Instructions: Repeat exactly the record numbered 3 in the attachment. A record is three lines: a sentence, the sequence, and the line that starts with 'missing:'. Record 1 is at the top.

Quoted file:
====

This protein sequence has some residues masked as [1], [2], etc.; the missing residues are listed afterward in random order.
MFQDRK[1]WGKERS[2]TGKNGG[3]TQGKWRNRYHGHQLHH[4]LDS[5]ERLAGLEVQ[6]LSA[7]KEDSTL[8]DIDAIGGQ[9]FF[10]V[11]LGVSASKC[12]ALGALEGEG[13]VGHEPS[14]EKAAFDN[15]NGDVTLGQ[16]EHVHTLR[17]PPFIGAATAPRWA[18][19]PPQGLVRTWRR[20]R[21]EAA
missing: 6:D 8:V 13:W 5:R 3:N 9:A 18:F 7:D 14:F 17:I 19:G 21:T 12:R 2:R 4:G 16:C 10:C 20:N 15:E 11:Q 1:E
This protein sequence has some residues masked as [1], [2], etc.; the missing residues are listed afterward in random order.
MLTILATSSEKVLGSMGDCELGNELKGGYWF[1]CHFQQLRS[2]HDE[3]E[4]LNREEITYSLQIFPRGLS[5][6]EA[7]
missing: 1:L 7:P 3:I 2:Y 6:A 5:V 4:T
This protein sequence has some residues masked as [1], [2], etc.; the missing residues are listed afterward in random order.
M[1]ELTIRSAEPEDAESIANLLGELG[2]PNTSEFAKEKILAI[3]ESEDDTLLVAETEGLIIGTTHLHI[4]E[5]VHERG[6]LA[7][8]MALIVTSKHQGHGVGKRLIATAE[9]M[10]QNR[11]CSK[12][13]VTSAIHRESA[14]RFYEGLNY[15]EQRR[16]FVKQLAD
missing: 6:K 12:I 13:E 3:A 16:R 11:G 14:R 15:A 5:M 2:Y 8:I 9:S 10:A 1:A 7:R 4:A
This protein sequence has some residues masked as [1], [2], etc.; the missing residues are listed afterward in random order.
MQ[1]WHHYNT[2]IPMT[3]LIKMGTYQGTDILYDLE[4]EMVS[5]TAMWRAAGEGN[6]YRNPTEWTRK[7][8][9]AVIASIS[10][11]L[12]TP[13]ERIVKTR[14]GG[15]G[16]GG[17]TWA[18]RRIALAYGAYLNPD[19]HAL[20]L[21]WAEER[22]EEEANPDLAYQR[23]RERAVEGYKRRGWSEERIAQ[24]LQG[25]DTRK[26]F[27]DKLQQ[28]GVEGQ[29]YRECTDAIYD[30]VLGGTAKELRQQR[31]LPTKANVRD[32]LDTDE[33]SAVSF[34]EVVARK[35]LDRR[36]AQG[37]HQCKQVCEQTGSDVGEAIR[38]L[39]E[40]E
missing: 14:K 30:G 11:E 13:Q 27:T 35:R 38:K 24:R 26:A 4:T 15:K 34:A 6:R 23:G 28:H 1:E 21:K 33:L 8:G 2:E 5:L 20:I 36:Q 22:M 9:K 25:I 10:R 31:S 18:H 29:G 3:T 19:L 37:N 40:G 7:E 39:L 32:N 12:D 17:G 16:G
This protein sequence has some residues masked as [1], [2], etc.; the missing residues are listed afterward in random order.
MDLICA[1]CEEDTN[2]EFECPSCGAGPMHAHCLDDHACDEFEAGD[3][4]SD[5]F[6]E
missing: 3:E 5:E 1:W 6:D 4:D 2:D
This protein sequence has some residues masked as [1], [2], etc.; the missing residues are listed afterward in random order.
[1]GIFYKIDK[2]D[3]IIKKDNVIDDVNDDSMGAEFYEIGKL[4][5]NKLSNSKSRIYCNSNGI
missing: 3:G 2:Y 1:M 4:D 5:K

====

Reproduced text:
This protein sequence has some residues masked as [1], [2], etc.; the missing residues are listed afterward in random order.
M[1]ELTIRSAEPEDAESIANLLGELG[2]PNTSEFAKEKILAI[3]ESEDDTLLVAETEGLIIGTTHLHI[4]E[5]VHERG[6]LA[7][8]MALIVTSKHQGHGVGKRLIATAE[9]M[10]QNR[11]CSK[12][13]VTSAIHRESA[14]RFYEGLNY[15]EQRR[16]FVKQLAD
missing: 6:K 12:I 13:E 3:A 16:R 11:G 14:R 15:A 5:M 2:Y 8:I 9:S 10:A 1:A 7:R 4:A